One thing I wish I’d done from the beginning was buy a bunch of the same sippy cups, so the parts could be interchangeable. I love these BPA-free toddler cups, because they’re like travel coffee mugs, but with a restricted flow valve inside. They’re great for teaching kids how to use a cup. I just ordered a bunch of them in the same color, so I can just use whatever lid I come across. Also, you can order new lids and valves without replacing the whole cup.

3. Water Shoes instead of Sneakers

If you get a cute pair of water shoes, they often look a lot cooler than designer kids sneakers, and they’re way, way cheaper. Easier to pull on, they don’t get all gross when they get wet, and they last a little longer because they’re stretchy. Bonus, they’re comfortable without socks if laundry day comes a little late that week.

4. Phil and Ted’s Me Too Chair and the Handysitt Child Chair

We’ve never owned a high chair. The Phil and Ted’s was small enough to throw in the stroller basket and take out with us to dinner where we could easily attach it to a table ledge. When he outgrew that, we bought a Handysitt, which sits on a dining room chair most of the time. We throw in the car for dinner at a friend’s house, and it also stows easily if you’re having company and it’s not mealtime. Bonus, no tantrums about not getting to sit in a grownup chair.

5. iPhone

Bless you, iPhone video. So ludicrously useful for preempting tantrums, we call it the neglect-a-tron. Download a few of the kid’s favorite videos, and the most exhausted toddler can be dissuaded from throwing himself on the floor at the DMV. These stands are pretty great too.

6. Apple Slicer

It’s gonna come up.

7. Circle Wooden Train Set

If you have a little boy, this set is likely to be a hit.

8. Hanna Andersson Floppy Sun Hat

I don’t own one of these yet, so this is risky, but I’ve been searching high and low for a decent sunhat with a chin strap, and I just placed an order for one of these on the recommendation of mom-of-three Margaret Stewart. She says, “My kids wore these for years. I handed the same hats down through three kids and they were still in good enough shape to give away to another family after 8+ years of use!” Good enough for me.

Margaret also recommends this for the beach. It’s the cutest mullet hat I’ve seen, and yet it remains a mullet hat. I can’t do it.

9. Flashlight with Click Button

If you’d like to finish a novel start to finish? Hand the kid a flashlight for the first time. Enjoy.

That’s it. What can’t you live without? Tell us. Do!

And if you want to ask me a question about whatever, send it to maggie at mighty girl dot com.

Mighty Life List: Watch Hank eat his first ice cream cone.

Lots of parents aren’t particularly concerned about stuff on their kids’ faces. This is because you can wipe a child’s face, leave the room to throw out the tissue, and return to find them covered with snot and dog hair. You’re standing there thinking, “We don’t even own a dog.” Well, that’s beside the point. The point is that keeping your kid’s face clean is like pushing a boulder uphill. Except the boulder has teeth, and can scream.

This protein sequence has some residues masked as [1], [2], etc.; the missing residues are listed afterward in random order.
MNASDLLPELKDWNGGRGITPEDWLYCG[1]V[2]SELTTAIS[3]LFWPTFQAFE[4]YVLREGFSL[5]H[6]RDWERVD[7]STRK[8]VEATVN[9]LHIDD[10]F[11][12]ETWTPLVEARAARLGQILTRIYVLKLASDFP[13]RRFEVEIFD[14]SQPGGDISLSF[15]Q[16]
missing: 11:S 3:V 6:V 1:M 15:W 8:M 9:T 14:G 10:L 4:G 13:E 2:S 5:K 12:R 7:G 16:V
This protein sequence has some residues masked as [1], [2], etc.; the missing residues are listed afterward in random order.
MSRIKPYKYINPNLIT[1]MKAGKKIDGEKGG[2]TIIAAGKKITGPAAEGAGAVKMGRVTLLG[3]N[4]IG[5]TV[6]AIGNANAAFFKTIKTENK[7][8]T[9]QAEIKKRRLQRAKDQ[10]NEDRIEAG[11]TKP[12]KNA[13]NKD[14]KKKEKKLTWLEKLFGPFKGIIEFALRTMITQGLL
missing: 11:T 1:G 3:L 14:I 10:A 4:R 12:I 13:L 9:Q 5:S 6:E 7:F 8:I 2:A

When I was child free, I’d laugh nervously when people passed me their baby food-covered kids. Then I’d lunge for the nearest napkin before the baby could slime my sweater. I always figured I’d grow out of that when I had my own kids, but instead I just chase Hank around with baby wipes all day. The result is a remarkably fastidious kid who would prefer not to touch anything that might leave a residue. He has a very conflicted relationship with bananas.

For some reason, I didn’t ponder this much when we took him out for his first ice cream cone. It was the first warm day we’ve had since he’s been old enough to hold his own cone, and I could barely wait. I’d somehow failed to remember that the kid who loves to play in mud and sand, and splash in puddles had to be taught that all those things were cool. We weren’t going to rush at him screaming, “Noooooooooo!” and then whisk off all his clothing to go soak it in the bathtub. Mud all over your shirt? Yes. Smoothie and dog hair all over your shirt? No. These are complex distinctions.

So we convinced Hank to hold his cone the way we convince him to do anything scary. Outright bribery. As you may recall, Hank will only be bribed with chocolate. Perhaps you think this is a no-brainer, because ice cream conveniently comes in chocolate form. Perhaps you have forgotten that ice cream remains on one’s face, long after one has requested that it be removed?

And apparently ice cream drips?

And this chocolate is cold? Which is unexpected when we’re talking about chocolate. And why aren’t you holding it, as any idiot can see that your manual dexterity far exceeds that of a toddler?

Why are you making him do this? It is disgusting. Are you not aware that he has teeth and can scream?

Eventually, through our laughter, we convinced him that ice cream on a cone would not grab his ankles when he walked by the bed, or secret away his security blanket while he was distracted by ice tongs. So Hank warmed to the idea of holding it himself.

He took about two bites and then thrust it at me, “You hold it?” Fair enough. He pointed at my napkin and held his hands out questioningly. So I obliged.

Then he ran back and forth on the sidewalk screeching happily while we finished our cones.

It was a good day.